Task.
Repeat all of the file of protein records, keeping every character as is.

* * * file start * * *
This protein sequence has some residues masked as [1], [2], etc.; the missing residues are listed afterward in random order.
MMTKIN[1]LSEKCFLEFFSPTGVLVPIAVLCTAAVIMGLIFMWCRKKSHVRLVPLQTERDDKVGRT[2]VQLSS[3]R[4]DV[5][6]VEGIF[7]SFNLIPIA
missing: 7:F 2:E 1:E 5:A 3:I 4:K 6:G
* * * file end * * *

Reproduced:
This protein sequence has some residues masked as [1], [2], etc.; the missing residues are listed afterward in random order.
MMTKIN[1]LSEKCFLEFFSPTGVLVPIAVLCTAAVIMGLIFMWCRKKSHVRLVPLQTERDDKVGRT[2]VQLSS[3]R[4]DV[5][6]VEGIF[7]SFNLIPIA
missing: 7:F 2:E 1:E 5:A 3:I 4:K 6:G